Less than four truckies in every 100 found themselves facing “fatigue-related compliance action” during the National Heavy Vehicle Regulator’s (NHVR) pre-Christmas campaign to combat driver fatigue.
The NHVR partnered with police across the country to conduct Operation Forager over four weeks from November 20 in a bid to “heighten awareness about the critical nature of managing fatigue while driving heavy vehicles”.
NHVR chief operations Officer Paul Salvati said over the course of the operation, NHVR officers conducted more than 5350 heavy vehicle intercepts across the southern and central regions.
Of the total intercepts conducted by NHVR officers, just 207, or 3.8 per cent, resulted in fatigue-related compliance action, said Salvati.
“Unfortunately, 129 of these offences were detected for driver’s exceeding their allowable work hours, or not taking adequate periods of rest,” he said.
Work diary and “fatigue-related education” was provided in a further 623 of those intercepts, accounting for 156 hours of roadside education with drivers.
“Operation Forager shows the effectiveness of our holistic approach to safety, that combines education with enforcement, ensuring that heavy vehicle operators are not only aware of the regulations but also equipped with the knowledge to make informed decisions on the road about their safety,” Salvati said.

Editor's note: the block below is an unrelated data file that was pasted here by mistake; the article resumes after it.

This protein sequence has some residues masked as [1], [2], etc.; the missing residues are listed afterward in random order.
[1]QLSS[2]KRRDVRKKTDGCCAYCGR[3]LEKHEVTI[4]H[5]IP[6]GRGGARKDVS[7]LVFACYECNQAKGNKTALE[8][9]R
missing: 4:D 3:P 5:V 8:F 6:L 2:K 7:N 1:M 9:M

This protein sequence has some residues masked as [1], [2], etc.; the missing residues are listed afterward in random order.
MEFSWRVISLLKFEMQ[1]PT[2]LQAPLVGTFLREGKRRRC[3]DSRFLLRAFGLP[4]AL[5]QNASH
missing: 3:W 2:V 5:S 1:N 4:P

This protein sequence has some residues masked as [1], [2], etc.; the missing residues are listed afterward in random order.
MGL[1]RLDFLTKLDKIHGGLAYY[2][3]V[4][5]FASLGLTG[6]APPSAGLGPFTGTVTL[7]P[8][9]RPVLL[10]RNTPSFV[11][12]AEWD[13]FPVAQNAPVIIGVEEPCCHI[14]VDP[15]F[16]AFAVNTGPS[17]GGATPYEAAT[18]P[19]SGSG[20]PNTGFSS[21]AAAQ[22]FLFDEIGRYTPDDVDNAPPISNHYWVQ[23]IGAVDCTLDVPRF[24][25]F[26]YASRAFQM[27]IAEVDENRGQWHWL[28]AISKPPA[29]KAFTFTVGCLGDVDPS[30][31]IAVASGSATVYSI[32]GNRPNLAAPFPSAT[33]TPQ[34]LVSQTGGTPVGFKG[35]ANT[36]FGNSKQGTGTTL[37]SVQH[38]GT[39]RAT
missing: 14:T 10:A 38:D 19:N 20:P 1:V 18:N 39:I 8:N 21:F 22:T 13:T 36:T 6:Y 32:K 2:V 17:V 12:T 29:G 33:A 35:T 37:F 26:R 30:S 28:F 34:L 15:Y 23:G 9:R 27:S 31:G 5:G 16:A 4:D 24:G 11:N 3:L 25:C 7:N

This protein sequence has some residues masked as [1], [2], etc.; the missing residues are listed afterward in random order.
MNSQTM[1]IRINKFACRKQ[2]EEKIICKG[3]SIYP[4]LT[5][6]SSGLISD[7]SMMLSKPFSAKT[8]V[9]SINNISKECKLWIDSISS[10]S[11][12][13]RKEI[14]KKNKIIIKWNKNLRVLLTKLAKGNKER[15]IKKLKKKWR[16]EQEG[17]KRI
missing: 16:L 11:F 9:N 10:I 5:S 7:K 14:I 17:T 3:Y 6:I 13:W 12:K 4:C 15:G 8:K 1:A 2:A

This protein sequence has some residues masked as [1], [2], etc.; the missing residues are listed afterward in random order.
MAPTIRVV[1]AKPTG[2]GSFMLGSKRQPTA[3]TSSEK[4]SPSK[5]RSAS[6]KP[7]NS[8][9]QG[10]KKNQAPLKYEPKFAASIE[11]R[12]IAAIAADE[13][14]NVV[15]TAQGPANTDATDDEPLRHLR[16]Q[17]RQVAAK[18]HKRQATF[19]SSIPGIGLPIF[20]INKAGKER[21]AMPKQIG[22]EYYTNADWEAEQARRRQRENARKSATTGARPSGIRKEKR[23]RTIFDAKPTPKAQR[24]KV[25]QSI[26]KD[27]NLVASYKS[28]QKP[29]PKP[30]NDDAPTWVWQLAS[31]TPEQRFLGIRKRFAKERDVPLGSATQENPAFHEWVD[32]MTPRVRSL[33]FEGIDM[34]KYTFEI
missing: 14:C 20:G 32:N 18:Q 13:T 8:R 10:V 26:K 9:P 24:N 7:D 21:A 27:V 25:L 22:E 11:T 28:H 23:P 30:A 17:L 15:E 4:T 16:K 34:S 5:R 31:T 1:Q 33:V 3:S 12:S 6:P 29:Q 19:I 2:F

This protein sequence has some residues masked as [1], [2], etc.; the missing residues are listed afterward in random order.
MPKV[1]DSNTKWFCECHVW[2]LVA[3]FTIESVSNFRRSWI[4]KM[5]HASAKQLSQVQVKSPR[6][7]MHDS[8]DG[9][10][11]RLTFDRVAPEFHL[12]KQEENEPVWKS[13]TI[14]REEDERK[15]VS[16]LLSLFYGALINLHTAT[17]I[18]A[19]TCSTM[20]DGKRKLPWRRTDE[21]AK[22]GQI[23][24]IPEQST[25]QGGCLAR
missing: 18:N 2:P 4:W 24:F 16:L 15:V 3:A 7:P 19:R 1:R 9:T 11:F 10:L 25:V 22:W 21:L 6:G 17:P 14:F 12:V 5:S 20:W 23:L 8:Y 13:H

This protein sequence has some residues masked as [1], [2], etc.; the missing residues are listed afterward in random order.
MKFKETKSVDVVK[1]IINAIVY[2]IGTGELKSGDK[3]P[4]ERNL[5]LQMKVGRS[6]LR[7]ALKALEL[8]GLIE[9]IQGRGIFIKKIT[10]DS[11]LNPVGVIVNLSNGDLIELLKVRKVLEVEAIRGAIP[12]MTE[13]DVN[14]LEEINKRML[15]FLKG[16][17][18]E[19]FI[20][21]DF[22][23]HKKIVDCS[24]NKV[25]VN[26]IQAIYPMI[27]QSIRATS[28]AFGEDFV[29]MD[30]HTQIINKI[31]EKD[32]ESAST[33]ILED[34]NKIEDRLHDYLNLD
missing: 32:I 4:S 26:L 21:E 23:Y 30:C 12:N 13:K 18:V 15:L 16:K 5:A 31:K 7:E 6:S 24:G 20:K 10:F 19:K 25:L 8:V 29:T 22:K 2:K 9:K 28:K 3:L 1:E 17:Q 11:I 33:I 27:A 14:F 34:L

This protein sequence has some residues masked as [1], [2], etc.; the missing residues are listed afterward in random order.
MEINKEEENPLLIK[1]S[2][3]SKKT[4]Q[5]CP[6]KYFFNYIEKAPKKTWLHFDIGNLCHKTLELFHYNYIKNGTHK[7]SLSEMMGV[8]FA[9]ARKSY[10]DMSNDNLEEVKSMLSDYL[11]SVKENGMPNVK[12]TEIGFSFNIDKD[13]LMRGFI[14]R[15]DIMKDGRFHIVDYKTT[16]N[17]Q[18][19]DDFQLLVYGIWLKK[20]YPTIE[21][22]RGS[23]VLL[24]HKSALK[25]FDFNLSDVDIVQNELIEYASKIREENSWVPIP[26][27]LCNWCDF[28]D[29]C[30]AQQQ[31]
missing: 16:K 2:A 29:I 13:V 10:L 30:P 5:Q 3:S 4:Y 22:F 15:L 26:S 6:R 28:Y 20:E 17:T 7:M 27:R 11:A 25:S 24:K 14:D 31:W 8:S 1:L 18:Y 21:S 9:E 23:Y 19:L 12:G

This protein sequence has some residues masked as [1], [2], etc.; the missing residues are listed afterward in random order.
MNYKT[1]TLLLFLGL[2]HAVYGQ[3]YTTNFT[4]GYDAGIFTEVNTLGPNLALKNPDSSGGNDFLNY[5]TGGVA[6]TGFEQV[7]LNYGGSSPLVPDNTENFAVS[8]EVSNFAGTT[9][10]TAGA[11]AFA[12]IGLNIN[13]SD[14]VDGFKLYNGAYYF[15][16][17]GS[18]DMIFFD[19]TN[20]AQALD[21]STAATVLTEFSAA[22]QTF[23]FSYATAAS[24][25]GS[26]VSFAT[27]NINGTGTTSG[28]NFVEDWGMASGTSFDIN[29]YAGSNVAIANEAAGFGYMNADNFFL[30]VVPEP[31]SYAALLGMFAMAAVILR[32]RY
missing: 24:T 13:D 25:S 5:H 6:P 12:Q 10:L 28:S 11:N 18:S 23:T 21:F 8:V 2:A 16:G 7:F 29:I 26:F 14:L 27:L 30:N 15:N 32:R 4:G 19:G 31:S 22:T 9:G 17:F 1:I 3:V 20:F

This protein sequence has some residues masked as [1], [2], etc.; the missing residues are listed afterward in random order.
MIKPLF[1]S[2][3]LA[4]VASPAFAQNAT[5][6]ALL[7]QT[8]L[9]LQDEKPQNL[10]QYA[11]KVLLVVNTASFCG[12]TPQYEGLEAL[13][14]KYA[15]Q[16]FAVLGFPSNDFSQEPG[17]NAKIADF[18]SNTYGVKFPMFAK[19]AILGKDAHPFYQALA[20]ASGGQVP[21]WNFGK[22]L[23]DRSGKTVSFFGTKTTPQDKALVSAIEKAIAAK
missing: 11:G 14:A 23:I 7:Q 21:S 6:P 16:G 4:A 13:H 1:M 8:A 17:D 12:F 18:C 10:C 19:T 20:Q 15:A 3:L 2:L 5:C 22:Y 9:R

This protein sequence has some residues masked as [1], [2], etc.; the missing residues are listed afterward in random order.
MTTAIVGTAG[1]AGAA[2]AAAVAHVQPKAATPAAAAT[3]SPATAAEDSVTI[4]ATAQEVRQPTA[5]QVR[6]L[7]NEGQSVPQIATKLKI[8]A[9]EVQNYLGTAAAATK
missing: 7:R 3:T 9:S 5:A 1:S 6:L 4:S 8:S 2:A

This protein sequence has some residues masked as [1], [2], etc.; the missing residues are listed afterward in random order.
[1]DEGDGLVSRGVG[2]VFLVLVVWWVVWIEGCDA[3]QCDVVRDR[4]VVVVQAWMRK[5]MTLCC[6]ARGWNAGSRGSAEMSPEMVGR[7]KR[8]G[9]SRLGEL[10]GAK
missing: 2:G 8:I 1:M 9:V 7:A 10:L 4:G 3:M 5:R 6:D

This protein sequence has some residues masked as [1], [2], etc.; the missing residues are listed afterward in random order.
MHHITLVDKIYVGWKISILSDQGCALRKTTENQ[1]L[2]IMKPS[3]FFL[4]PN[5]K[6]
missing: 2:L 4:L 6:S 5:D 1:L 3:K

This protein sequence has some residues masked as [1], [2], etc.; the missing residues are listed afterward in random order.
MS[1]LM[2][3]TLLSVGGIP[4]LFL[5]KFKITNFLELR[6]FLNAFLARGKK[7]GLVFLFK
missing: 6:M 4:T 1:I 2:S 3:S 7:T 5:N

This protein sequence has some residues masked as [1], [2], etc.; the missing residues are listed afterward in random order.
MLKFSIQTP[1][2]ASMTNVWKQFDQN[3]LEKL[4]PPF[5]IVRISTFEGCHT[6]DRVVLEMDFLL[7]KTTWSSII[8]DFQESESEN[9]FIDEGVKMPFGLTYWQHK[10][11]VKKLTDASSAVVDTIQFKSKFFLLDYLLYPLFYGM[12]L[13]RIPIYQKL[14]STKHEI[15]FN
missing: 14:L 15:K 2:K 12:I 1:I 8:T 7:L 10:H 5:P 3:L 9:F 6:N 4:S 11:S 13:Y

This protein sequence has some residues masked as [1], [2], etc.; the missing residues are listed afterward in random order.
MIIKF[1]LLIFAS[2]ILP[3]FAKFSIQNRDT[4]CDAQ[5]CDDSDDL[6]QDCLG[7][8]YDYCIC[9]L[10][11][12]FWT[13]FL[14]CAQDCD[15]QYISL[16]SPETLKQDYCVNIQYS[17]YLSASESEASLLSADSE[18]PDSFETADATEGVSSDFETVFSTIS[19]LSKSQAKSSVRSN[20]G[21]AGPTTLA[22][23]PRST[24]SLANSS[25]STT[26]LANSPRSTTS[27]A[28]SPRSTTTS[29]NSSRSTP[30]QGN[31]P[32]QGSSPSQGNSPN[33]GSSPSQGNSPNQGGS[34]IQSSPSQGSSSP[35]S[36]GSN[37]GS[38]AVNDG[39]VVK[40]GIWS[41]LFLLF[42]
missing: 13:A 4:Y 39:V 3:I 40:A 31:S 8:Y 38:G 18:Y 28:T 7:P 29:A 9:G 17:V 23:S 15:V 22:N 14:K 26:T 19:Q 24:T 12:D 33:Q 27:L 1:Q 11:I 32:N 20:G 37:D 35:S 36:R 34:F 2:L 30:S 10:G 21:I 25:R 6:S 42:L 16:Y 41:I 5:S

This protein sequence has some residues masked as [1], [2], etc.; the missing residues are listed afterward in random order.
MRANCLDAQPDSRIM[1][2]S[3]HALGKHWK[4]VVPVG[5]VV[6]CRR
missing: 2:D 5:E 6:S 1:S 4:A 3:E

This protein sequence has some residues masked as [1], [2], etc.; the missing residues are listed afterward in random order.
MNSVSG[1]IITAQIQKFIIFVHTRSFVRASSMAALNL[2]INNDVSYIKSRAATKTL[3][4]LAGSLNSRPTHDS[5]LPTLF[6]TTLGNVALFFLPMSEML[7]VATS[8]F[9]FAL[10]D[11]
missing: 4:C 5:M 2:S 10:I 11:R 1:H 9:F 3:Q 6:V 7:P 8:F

“I would like to commend the heavy vehicle industry for their safety efforts over the busy holiday period, particularly during the severe weather events we experienced across the country.”
Salvati said Operation Forager placed a strong emphasis on the importance of maintaining accurate work diaries as a critical tool in complying with work and rest hour requirements and preventing fatigue-related incidents.
“By investing significant time and effort in educating heavy vehicle drivers on work diaries and fatigue, especially
new drivers, we aim to create a lasting impact that extends beyond the duration of this operation,” Salvati said.
“Education is an investment in safety. By ensuring drivers understand the importance of accurate work diaries, we are arming them with the knowledge to actively manage their work and rest hours.”
In an earlier story with Big Rigs, Salvati said the regulator always placed more importance on education over infringements, and drivers shouldn’t think that campaigns such as this are all about “revenue raising”.
“That’s not how we operate,” he said.
“Almost none of the revenue from infringements comes to us. So, there’s no point in us writing infringements because we don’t get any benefit from it directly.
“The only benefit we get is if we change someone’s behaviour, we don’t set targets, we never do.”